The latest additions to my wardrobe and gear have been an insect-repelling shirt, waterproof snake-resistant boots and an OP/TECH Dual camera/binocular harness. Here I am, all decked out and ready for action. Photo courtesy of Mary Lou.

New Gear 20110916

The harness solved a vexing problem. Until now I carried my camera and binoculars slung over my neck and opposite shoulders. This is a troublesome arrangement. Not only do the straps conflict with each other, pinching and constricting my neck all around, but their business ends can become hopelessly entangled. It's very disconcerting to lift the camera for a shot and find the binocular strap wrapped around the long lens. The harness (or halter) stores the two items of equipment independently on each side and distributes their weight on a single soft neoprene yoke that goes over both shoulders and is secured by a chest strap. Strangulation is out of the question.

The snake boots are something else. A few close encounters with Water Moccasins notwithstanding, I am usually very careful about looking where I step and am not afraid of any snakes-- provided I see them first. 

My attitude changed a couple of months ago, when (wearing sneakers) I went out in the pre-dawn darkness to try to obtain a photo of one of the Bobcats that live in the wetlands. I forgot to take a flashlight and depended upon the moon and a little key chain LED lamp to light my way. This was fine until I had to cross some deeper grass, and felt I might be taking my life into my hands. Indeed, another photographer who walked out that way a couple of mornings earlier and obtained a knock-out Bobcat portrait, told me he saw four small Water Moccasins along the same path. Why didn't I see any? This experience, and prodding from my spouse, son-in-law and daughter, as well as a couple of birding friends, led me to finally buy the snake boots.

This past Friday, we got out about ten minutes before sunrise and took our usual warm-up "power walk" to the Harbour Lakes Impoundment, a lake about a mile away from our gate. Here, a day-old full moon hovers overhead, and the first rays of sunlight have just reached the trees on the far side of the lake.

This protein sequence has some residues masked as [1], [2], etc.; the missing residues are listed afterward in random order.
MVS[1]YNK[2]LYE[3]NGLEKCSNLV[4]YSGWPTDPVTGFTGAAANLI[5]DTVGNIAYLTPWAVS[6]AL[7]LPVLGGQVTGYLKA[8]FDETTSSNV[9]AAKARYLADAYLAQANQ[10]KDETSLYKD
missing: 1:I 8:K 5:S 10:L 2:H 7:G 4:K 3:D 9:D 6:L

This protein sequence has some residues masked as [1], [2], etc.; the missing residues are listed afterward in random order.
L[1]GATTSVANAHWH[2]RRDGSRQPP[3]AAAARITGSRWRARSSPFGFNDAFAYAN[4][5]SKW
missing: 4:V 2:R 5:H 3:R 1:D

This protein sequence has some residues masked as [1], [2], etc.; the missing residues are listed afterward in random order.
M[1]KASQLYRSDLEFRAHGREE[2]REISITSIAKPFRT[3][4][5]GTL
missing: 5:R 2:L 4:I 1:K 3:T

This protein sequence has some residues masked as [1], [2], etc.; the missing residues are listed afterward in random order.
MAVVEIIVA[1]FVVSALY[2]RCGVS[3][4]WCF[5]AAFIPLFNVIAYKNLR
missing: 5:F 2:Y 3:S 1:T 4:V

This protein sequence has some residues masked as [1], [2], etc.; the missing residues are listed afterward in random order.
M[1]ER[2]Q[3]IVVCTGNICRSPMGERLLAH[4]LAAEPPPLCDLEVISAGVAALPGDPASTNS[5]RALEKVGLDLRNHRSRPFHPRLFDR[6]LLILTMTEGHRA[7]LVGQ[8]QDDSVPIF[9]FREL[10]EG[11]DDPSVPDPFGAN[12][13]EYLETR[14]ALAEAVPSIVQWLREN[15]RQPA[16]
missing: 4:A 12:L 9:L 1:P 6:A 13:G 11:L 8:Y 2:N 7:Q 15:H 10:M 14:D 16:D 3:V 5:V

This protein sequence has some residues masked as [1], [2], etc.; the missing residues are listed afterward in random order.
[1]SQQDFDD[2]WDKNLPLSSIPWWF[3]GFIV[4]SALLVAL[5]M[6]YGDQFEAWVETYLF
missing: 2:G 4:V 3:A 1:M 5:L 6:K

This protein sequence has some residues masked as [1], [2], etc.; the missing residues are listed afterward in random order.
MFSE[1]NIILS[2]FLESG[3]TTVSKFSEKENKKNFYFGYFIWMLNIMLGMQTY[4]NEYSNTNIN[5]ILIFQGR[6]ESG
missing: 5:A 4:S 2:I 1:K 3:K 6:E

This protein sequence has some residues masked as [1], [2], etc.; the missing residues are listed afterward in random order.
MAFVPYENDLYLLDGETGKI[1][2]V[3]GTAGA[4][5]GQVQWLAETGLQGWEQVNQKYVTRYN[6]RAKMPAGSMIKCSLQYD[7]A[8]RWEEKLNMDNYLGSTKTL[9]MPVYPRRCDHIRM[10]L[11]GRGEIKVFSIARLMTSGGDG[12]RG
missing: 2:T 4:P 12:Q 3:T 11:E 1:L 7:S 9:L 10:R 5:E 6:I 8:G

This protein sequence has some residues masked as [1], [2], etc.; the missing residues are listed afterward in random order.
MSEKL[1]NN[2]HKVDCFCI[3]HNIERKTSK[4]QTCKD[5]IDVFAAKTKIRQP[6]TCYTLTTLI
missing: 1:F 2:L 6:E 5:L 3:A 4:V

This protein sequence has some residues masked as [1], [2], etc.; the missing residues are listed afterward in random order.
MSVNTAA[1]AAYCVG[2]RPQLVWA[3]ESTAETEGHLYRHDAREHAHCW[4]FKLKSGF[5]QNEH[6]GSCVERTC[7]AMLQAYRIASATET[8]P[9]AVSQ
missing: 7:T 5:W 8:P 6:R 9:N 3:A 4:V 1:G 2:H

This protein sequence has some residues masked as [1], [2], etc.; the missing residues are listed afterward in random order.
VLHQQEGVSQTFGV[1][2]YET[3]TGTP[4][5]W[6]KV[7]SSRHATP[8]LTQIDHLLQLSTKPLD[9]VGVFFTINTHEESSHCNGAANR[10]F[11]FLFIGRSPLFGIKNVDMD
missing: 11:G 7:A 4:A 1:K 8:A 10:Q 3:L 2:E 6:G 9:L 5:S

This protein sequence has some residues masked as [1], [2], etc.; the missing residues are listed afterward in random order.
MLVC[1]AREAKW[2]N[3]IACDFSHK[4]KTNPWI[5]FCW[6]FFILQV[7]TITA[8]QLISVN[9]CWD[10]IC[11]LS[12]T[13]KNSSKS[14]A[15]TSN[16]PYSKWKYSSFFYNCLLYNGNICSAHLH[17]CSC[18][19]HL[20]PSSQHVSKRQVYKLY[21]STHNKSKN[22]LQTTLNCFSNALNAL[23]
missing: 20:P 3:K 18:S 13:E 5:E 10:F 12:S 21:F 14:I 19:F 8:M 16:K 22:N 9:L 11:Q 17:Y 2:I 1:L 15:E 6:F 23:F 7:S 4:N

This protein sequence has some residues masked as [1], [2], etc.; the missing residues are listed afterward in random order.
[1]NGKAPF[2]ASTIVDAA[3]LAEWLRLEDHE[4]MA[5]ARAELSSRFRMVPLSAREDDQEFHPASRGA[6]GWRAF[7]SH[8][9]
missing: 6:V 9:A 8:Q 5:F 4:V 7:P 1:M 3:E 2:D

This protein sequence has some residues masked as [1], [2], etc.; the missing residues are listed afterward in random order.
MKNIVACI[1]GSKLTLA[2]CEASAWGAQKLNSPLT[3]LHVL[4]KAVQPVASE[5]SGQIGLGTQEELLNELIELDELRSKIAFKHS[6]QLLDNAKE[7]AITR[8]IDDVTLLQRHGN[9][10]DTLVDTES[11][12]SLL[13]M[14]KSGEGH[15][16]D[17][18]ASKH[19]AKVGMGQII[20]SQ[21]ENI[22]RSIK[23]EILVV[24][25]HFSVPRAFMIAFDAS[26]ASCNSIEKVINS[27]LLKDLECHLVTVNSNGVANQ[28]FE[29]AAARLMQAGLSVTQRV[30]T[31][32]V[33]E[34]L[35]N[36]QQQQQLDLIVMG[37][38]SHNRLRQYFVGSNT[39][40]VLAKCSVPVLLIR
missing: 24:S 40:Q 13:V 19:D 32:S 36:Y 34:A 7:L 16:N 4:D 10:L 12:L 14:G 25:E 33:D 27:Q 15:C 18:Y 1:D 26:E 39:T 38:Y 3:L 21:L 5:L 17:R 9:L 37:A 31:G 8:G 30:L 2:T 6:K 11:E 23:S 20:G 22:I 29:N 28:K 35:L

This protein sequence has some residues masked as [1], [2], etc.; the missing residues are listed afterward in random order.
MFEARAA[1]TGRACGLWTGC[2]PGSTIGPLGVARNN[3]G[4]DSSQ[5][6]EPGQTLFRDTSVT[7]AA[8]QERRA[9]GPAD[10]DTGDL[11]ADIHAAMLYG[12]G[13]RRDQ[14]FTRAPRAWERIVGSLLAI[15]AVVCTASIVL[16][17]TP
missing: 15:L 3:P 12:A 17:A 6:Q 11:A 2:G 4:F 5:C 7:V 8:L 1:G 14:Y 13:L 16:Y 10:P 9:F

Dawn moon over Harbour Lakes Impoundment 20110914

An Osprey flew over, the early rays illuminating its flight feathers from below.

Osprey 20110916

A Red-shouldered Hawk followed close behind the Osprey.

Red-shouldered Hawk 2-20110923

Along the way, I stopped to photograph a Common Ground Dove...

Common Ground-Dove 2-20110413

...and a Loggerhead Shrike.

Loggerhead Shrike 20110914

Truth be told, I just don't take one picture and move along. Usually I shoot as soon as I spot my subject, then move in cautiously for better views. Rather than shoot in bursts, I like to catch the bird in action while calling, preening, or looking up, down or over its back. Such poses seem more interesting than simple "field guide" side-on views. If a twig or leaf is in the way, or part of the bird is in shadow, I try to angle around it or wait until the bird moves into a more suitable location. 

Approaching nearer to the subject requires stealth and slow movements. Each bird seems to have a limit as to how closely it may be approached. The shrike usually flies off if someone gets within about thirty feet, though there are exceptions. All this takes time and can be very BORING to a non-photographer birding companion. I know this from experience, having taken up photography only recently, and used to hate it when photographers held up other birders' progress.

Therefore, Mary Lou usually leaves me with my camera and starts birding her way back home within an hour, alone. That's her, fading away in the distance.

ML heading home2 20110914

Look closely at the above photo. Mary Lou is just passing the small, compact wooded area that I call my "fake hammock." Although it is an isolated area of hardwoods and is dry underfoot all year long, it otherwise bears no resemblance to a "real" hammock, which is an elevated island in the Everglades, populated by native oaks, mahogany, maples and palms. 

While my fake hammock contains ligustrum, exotic Brazilian Pepper and lantana, it also has several large native Florida Trema trees (Trema micranthum) with an endless crop of nutritious berries that continue to ripen all winter. These trees are very attractive to wildlife. 

The first time I heard a Florida birder talk about finding birds in a certain “hammock,” I wanted to correct him. Up east, the only hammocks I knew were made of canvas and slung between two posts. I thought he meant to say “hummock,” a word that I first heard used by a farmer, who pointed to a hill out in the middle of his hayfield that was too steep to mow and had gone over to shrubs and trees. Of course, I’ve since learned that “hammock” has a very specific meaning in any discussion of Everglades ecology.